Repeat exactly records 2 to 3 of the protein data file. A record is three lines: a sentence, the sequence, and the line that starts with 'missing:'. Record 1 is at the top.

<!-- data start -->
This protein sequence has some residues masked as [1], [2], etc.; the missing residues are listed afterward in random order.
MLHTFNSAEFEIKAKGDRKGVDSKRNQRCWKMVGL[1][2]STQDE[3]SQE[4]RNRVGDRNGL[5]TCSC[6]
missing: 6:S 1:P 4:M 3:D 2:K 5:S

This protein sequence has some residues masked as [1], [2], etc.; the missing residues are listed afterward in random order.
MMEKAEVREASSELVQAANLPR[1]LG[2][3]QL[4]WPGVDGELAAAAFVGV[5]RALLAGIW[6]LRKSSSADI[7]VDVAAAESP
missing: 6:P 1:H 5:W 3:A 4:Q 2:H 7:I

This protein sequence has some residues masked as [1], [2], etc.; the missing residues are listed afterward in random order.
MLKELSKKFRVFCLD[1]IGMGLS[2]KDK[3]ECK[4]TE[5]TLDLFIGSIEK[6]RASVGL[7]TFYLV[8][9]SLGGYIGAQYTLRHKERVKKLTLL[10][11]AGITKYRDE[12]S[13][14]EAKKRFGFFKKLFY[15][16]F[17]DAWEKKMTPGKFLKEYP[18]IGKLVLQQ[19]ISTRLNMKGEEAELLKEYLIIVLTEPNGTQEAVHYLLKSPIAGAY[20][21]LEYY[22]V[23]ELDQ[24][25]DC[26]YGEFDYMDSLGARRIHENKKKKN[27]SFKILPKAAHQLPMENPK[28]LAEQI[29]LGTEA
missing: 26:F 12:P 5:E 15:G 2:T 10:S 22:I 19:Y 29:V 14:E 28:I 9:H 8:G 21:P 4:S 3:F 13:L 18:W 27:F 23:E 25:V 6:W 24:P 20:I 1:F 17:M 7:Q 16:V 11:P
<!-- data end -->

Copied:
This protein sequence has some residues masked as [1], [2], etc.; the missing residues are listed afterward in random order.
MMEKAEVREASSELVQAANLPR[1]LG[2][3]QL[4]WPGVDGELAAAAFVGV[5]RALLAGIW[6]LRKSSSADI[7]VDVAAAESP
missing: 6:P 1:H 5:W 3:A 4:Q 2:H 7:I

This protein sequence has some residues masked as [1], [2], etc.; the missing residues are listed afterward in random order.
MLKELSKKFRVFCLD[1]IGMGLS[2]KDK[3]ECK[4]TE[5]TLDLFIGSIEK[6]RASVGL[7]TFYLV[8][9]SLGGYIGAQYTLRHKERVKKLTLL[10][11]AGITKYRDE[12]S[13][14]EAKKRFGFFKKLFY[15][16]F[17]DAWEKKMTPGKFLKEYP[18]IGKLVLQQ[19]ISTRLNMKGEEAELLKEYLIIVLTEPNGTQEAVHYLLKSPIAGAY[20][21]LEYY[22]V[23]ELDQ[24][25]DC[26]YGEFDYMDSLGARRIHENKKKKN[27]SFKILPKAAHQLPMENPK[28]LAEQI[29]LGTEA
missing: 26:F 12:P 5:E 15:G 2:T 10:S 22:I 19:Y 29:V 14:E 28:I 9:H 8:G 21:P 4:S 3:F 13:L 18:W 27:F 23:E 25:V 6:W 24:P 20:I 1:F 17:M 7:Q 16:V 11:P